Wonder Woman 1984 Isn’t A Big Swing For A Woman Superhero. It’s A Big Swing For Everyone

Kelsea Stahler
·4-min read

Wonder Woman 1984 is huge in every sense of the word — don’t let its straight-to-streaming release due to a global pandemic fool you. While the first Wonder Woman film broke ground by giving a contemporary woman superhero free reign over the big screen as she discovered her power, director Patty Jenkins’ second superhero film ups the ante. And then some.

“I ended that first film craving a grand Wonder Woman movie,” Jenkins told Refinery29 during the film’s virtual junket. “As much as I don’t think bigger always equals better — a lot of people can go wrong doing that — I wanted to make a grand, massive tent pole for everybody, like I remember watching in the eighties when I was growing up.”

The new movie takes the ‘80s part rather literally: It jumps nearly 70 years forward in time from the first instalment to 1984. Ageless Amazon Diana (Gal Gadot) is as glamorous and powerful as ever, working as a Smithsonian scholar and using her lasso of truth on ne’er do wells in her off hours. She’s clearly seen a lot over the decades, so she’s even more confident and wiser than the Diana we met in Wonder Woman. She’s as in tune with her emotions as ever, though, which means she’s still devastated over the loss of Steve Trevor (Chris Pine).

After being introduced to her newest coworker, Dr. Barbara Minerva (Kristen Wiig), Diana quickly becomes entangled with struggling, corrupt businessman Max Lord (Pedro Pascal). Now, Max is not Donald Trump, but any similarity between this slimy hustler and the current president seems at least somewhat intended. Diana comes into contact with Lord when a mysterious artefact that grants wishes to anyone who touches it begins changing reality around the globe. The massive, international story brings Max Lord and Barbara Minerva (a.k.a Cheetah) off the comic book page and into the DC cinematic universe, gives us another few more hours with Steve Trevor, and unveils Diana’s storied Golden Eagle Armour. It’s a whole lot of movie, because Jenkins would accept nothing less.

“I really believed in the story and we worked very hard on the script, and then I just wanted to go for it with every sequence; try to aim for the stars and make it the grandest, greatest spectacle you can imagine,” she said.

In a year that saw just one other superhero story on the big screen — DC’s Harley Quinn: Birds Of Prey back in February 2020 — Wonder Woman 1984’s release is a remarkable feat not just because of its scope, the return of Steve, or its unconventional rollout on HBO Max. While the first Wonder Woman made the case for more women storming the big screen in super suits by leaning into Diana’s uniquely feminine strengths, WW84 is free to simply play. The mysterious wish-granting artefact connects our heroes and villains, bringing each of their desires to the surface — and placing the good-hearted and villainous on even footing.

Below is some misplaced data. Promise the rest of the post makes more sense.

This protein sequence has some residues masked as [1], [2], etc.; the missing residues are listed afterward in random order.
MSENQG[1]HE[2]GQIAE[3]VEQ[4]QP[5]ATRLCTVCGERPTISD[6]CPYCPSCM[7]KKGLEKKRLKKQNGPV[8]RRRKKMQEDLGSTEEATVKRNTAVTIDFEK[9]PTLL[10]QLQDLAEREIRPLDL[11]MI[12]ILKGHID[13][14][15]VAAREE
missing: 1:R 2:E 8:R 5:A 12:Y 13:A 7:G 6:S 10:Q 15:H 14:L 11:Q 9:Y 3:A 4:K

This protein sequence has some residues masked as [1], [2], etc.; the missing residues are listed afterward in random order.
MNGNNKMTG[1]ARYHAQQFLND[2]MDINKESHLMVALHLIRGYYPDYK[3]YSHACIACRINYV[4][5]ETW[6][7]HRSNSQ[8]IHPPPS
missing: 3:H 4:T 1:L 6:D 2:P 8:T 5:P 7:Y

“The entire movie is about each of the characters suffering the same arc, and that’s because it’s universal. We all struggle with just appreciating the beautiful life that we have, because we are so caught up with what we do not have,” explained Jenkins. “The vast majority of people living in Western civilisation have enough and are caught up in what they don’t have. It can ruin their lives and cause such a destructive path.”

But what you won’t find in the complex, emotional discussions that come out of this philosophical exercise are gender barriers waiting to be overcome. Diana is no longer bursting into a man’s world — like the time she literally pushed her way across No Man’s Land in Wonder Woman. She’s coming face to face with what it actually means to be a hero and a human at the same time.

“Gender has been such a big conversation in the first batch of [women-led superhero] films — Diana’s femininity is her greatest power, maybe that’s what leads those stories to come to that same thing,” said Jenkins. But WW84 allows Diana to push beyond that initial conversation. “If heroes are perfect, the movie becomes about the bad guy, because that’s the only thing that’s changing and in flux, and it’s just logistics on the superhero side. So, I like going on the journey of seeing that superhero and the mistakes they make and the questions that you have about how to do the best job and make the right choices. It’s so gripping and powerful.”

While the film won’t be able to test audiences’ appetites the traditional way (see: rolling up to the cinema and splurging on tickets) thanks to its online release, its existence is all the proof we need that audiences are ready to let women superheroes just be on screen. At this point, the money is just icing. “It’s a loss, financially for sure,” Jenkins admitted. “But the truth is, it’s not a loss if the movie succeeds with audiences.”

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